A large sinkhole opened in a field Monday near Newberry Road in Jonesville next to the Campus USA Credit Union. Alachua County Environmental Protection Director Chris Bird said he heard the sinkhole may have opened up on a farm, but is not certain. Bird is still waiting for the field report to come back, but said sometimes the weight of the rainwater in certain areas can become concentrated and cause the ground to collapse. He added that sometimes collapse can occur in within storm water basins, especially in the western parts of the county.
Sinkholes are formed by erosion, much like when sand erodes on a beach. When water from the aquifer or water from excess rainfall seeps into the ground, oxygen from the water combines with limestone in the ground to form an acid. This acid helps to eat away and erode limestone and other layers below the Earth’s surface. Once enough erosion occurs under the surface, and the weight of the surface becomes too much for the ground to hold, a sinkhole forms. When excess amounts of rainfall occur, like what happened this past weekend in Gainesville, the excess rain speeds up the erosion process.
Thankfully, WRUF Weather is forecasting a nice stretch of dry weather for a few days, which will hopefully mitigate the current situation and keep more from forming.
UPDATE: We’ve added a chance of showers to the forecast Monday, primarily between 10am and 3pm. The front mentioned below has been pushing in a little slower than previous forecast data had suggested, and we likely will have one more brief round of rain before the drier air surges in Monday evening.
It was a soggy and stormy end to the month of may in North Florida. An area of low pressure stationed to our west working in tandem with the afternoon sea breezes made for a noisy start to the rainy season. This added moisture and lift caused the typical afternoon showers to become severe thunderstorms at times. We saw heavy downpours everyday, hail on Sunday and Thursday, a tornado warning on Monday, and some heavy flooding on Friday, which brought the afternoon commute to a halt on the western side of Gainesville. Lightning even sparked a fire at an apartment complex in the Fort Clarke area Thursday, destroying all units inside. What a week!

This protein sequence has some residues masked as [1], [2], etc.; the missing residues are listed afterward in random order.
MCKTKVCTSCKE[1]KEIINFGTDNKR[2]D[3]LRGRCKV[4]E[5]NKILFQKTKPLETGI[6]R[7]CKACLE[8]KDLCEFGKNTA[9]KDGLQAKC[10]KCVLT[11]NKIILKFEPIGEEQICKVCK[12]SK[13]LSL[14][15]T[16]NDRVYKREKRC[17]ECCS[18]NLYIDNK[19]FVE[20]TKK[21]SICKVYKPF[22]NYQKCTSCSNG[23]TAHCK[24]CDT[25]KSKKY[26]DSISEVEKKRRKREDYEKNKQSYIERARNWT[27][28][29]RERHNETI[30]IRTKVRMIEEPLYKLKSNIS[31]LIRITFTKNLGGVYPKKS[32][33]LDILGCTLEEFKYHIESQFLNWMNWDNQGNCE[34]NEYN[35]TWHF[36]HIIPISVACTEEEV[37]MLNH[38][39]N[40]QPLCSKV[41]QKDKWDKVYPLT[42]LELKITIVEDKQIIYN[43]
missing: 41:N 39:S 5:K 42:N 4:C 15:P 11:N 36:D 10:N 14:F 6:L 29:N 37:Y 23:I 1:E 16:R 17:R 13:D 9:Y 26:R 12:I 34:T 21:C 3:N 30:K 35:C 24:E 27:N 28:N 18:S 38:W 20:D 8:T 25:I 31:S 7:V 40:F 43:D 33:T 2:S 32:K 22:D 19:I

As we kick off the month of June, though, North Floridians will get a brief respite from nature’s fury. An unusually strong “backdoor” front will slide southwestward on Sunday. Most fronts move in from the west, but occasionally they can sneak in from almost the opposite direction, thus the name. The front arriving Sunday night is what helped to trigger Sunday afternoon’s round of showers and thunderstorms, some producing brief episodes of heavy rain. By early Monday, a northeast wind kicks in and high pressure builds to the north. Drier air will filter in and stick around until Wednesday. We’ll have three straight days of pleasant, sunny weather. It won’t even be that hot, as the northerly flow will help to temper our highs in the upper 80′s, certainly bearable by Floridian standards. The humidity will drop considerably as well, only adding to the more comfortable feel to the atmosphere, especially in the mornings and evenings.
Enjoy the beautiful dry weather, because the rainy season and hurricane season, are only just getting started. Spotty afternoon thunderstorms return Thursday and Friday. Then next weekend, the WRUF Weather Team has its eyes glued on the Gulf of Mexico as we track the possibility of a low pressure system developing and bringing some significant rainfall to North Florida. That’s still several days away, so remember to tune in to WRUF-TV for the latest updates everyday, or watch us right here on our website.
Relief from the heat of the past couple of days will arrive in the form of showers and thunderstorms during Memorial Day weekend. Temperatures have been in the low to mid 90′s this past week, with heat indices nearing the 100° mark. Starting on Sunday, a front from the north will approach the area and begin to increase rain chances.